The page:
Kadia’s business card states that they perform, ‘Uplifting melodic folk music’ – and this fantastic young band do precisely that, and so much more besides, as ably demonstrated at this fantastic live performance.
Dorset seems to be gaining greater prominence as a folk-music-force thanks to the stunning Ninebarrow, but – watch out chaps – Kadia are not far behind… The band are Lee Cuff on cello and vocals, songwriter and guitarist Chris Bailey and David Hoyland on mandolin, percussion and tenor guitar. Their strength is in the trio’s musicianship and singing, although on this occasion Chris was suffering from a cold so chose not to struggle through his lead parts.
Lee ably stepped in to lead on a few extra songs. In fact, it’s he who started off the gig with a solo acapella version of the traditional Old Brown’s Daughter, which he learnt from Jon Boden’s Folk Song A Day marathon back in 2010. Lee performed another Boden-inspired traditional song, Rose in April, in the second half.
After a captivating performance, Lee is joined by Chris and David for a new song, Open Sea. It’s about a 13th-century mayor of Southampton, the rather wonderfully named Benedict Ace. Performing together showcases what’s special about Kadia, the fantastic playing and singing enormously enhanced by the sheer joy they exude performing together.
Chris, although limited in vocal contribution this gig, adds fine finger-picking guitar and a delicious Spanish flavour through his strumming. Meanwhile David – initially introduced to the band as a percussionist – is a superb mandolin player, reminding me of the late great Dave Swarbrick at times. Meanwhile, Chris’s melodic vocals have a hint of Greg Russell.
The majority of the set is taken from their 2015 album, East of Alexandria and their EP from last year, The Outlandish Collection – a mix of traditional and trad-sounding original material. Alongside three fab new songs (and the promise of a new release soon?) the trio performed an eclectic mix of covers.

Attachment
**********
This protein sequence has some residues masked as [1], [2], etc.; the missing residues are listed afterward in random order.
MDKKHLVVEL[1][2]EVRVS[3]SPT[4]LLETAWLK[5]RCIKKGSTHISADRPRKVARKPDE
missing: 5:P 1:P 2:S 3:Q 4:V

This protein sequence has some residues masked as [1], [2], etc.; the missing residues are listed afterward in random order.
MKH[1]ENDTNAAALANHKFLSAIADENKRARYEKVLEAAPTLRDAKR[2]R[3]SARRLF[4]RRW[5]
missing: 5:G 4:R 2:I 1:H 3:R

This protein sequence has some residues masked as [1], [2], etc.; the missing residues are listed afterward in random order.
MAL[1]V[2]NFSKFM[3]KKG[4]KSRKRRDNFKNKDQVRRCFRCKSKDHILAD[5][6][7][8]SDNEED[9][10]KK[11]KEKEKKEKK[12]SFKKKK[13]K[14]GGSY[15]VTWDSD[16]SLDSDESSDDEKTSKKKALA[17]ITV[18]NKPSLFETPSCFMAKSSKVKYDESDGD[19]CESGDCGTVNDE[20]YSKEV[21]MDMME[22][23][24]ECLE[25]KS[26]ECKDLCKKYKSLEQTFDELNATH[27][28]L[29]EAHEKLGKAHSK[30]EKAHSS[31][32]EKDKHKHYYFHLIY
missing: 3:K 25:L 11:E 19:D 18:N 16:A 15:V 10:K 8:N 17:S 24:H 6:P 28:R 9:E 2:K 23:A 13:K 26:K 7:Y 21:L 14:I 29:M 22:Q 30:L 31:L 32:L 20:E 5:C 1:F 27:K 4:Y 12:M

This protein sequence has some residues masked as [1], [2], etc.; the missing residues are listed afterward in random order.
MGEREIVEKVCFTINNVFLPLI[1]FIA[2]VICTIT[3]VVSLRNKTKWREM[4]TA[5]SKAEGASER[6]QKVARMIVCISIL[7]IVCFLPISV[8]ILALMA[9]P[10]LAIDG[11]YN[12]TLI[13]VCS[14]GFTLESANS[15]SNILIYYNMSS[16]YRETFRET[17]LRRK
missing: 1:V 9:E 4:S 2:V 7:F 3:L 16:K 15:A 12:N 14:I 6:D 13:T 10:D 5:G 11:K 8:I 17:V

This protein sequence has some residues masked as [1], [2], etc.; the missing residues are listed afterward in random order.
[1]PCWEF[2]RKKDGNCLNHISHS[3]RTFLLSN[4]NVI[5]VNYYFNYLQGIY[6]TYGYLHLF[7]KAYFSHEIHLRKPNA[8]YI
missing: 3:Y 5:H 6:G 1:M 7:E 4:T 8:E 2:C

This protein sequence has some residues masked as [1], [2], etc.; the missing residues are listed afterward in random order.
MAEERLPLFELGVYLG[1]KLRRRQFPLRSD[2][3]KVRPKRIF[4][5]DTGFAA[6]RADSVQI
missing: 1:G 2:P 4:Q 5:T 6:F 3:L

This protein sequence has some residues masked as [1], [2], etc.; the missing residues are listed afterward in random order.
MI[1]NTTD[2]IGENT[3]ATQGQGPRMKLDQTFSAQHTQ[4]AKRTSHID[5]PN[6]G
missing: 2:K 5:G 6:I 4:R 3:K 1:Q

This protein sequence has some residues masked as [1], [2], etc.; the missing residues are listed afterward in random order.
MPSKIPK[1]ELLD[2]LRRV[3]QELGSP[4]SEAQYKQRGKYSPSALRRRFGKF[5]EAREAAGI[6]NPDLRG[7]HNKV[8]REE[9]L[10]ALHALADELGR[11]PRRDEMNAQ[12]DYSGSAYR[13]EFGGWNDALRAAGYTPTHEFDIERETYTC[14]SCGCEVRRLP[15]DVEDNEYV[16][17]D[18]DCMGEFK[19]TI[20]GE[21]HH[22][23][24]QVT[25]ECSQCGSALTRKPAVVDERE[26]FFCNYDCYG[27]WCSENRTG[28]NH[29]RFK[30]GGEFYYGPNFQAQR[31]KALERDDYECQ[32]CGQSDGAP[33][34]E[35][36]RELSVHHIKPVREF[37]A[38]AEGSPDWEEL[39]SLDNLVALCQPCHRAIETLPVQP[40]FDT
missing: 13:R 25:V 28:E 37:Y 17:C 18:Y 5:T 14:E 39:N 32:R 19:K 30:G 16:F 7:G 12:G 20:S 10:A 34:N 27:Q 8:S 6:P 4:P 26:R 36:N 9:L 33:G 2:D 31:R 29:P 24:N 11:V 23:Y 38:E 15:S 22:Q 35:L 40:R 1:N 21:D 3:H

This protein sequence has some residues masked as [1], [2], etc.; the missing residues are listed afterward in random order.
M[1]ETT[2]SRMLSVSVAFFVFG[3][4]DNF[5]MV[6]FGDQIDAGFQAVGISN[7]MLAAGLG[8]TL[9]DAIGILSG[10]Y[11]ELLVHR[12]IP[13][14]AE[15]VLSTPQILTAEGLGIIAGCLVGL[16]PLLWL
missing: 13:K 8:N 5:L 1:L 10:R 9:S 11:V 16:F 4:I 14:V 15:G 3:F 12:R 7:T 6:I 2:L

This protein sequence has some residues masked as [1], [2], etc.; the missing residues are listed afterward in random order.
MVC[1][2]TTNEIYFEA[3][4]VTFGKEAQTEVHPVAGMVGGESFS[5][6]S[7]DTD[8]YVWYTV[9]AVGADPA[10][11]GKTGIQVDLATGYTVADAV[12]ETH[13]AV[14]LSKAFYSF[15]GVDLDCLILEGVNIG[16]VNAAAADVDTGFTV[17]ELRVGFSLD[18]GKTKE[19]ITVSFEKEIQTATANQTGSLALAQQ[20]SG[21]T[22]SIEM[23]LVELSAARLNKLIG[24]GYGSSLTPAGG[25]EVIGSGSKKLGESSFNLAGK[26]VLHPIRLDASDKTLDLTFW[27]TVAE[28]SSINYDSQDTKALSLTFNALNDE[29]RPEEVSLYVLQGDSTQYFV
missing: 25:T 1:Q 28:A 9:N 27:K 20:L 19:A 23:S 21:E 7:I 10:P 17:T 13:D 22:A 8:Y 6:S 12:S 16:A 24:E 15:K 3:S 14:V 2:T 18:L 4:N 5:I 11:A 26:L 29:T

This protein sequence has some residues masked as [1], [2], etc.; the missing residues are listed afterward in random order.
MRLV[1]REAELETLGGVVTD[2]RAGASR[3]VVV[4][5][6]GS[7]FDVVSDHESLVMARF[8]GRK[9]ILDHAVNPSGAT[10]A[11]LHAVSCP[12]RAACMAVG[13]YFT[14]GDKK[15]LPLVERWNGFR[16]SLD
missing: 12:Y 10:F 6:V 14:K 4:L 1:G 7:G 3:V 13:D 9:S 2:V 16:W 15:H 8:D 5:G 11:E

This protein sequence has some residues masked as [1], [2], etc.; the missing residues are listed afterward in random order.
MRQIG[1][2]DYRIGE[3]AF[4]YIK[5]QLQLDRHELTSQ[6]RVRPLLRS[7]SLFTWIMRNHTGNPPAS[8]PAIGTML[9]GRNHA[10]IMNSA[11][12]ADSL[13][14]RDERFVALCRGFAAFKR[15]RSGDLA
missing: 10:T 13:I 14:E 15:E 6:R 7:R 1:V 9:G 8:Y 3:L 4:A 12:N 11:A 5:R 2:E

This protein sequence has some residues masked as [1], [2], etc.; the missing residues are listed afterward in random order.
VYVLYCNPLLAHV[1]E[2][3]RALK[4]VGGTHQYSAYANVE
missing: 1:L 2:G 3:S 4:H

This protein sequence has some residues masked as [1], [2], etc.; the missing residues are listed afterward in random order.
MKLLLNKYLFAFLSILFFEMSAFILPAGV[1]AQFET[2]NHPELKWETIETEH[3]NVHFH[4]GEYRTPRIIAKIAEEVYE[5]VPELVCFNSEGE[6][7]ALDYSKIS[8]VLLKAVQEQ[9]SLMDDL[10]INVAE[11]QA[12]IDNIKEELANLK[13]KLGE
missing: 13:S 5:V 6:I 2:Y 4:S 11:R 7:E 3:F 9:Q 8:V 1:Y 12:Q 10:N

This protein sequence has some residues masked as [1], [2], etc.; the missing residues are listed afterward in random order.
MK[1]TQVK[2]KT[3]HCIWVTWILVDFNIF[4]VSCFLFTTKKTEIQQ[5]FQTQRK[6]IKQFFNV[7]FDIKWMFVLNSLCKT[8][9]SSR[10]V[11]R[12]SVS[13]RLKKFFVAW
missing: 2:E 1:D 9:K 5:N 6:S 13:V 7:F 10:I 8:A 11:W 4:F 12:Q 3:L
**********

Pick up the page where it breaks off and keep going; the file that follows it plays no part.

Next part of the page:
Born out of necessity, Kadia have a few pop hits up their sleeve to draw in the non-folkies at festivals. Closing the first half is Katy Perry’s Roar. Lee explains that it usually proves a big hit with younger members of the audience but some of the older listeners at the Barn seemed to enjoy this guilty pleasure (myself included). And it was a proper Kadia arrangement, featuring plucked cello, cajón and fingerstyle guitar.
By way of contrast, David used his solo slot to cover Josh Ritter’s towering Another New World, a song about a disastrous polar expedition, inspired by the Edgar Allen Poe poem Annabelle Lee. It’s a mesmerising performance, David summoning the crack and bite of the arctic winds with his mandolin. From my seat, I could see Lee loving every moment of his bandmates’ exquisite rendition.
Another leftfield cover was Vance Joy’s Riptide, which seemed to slot seamlessly amid the traditional material. But the most fun was reserved for the closing set of covers. Freely admitting stealing the idea from The Axis of Awesome, Kadia performed a series of songs that all use the same four-chord sequence. Teenage Dirtbag by Wheatus morphed into Lady Gaga’s Paparazzi, then to Adele’s Someone Like You, Maroon 5’s She Will Be Loved and on and on, taking in Shaggy, Aloe Blacc… Apparently, they have a 17-minute version in case they need to stretch out their encore. Gulp.
As it happens, the enthusiastic crowd’s applause after the last song failed to prompt an encore – they’d performed all the songs they could with the limited vocals. So, the band merely offered a heartfelt thank you and started a chorus of Happy Birthday to audience member Alan. Happy birthday, Alan! And thank you Kadia, for keeping us all very happy, birthday or not…
The concert was part of a series of intimate Sunday lunchtime folk gigs at the Riverhouse Barn in Walton-on-Thames, Surrey. And coming up at the Riverhouse is Walton’s first ever (as far as can be ascertained) folk festival. On 6 May there’s a fab lineup of Kim Lowings & The Greenwood, The Outside Track, Kitty MacFarlane, Jack Cookson, Suntrap and headliners The Urban Folk Quartet. See you there…
Get tickets for Walton’s first Folk Festival on May 6th here https://thelittleboxoffice.com/riverhouse/event/view/74314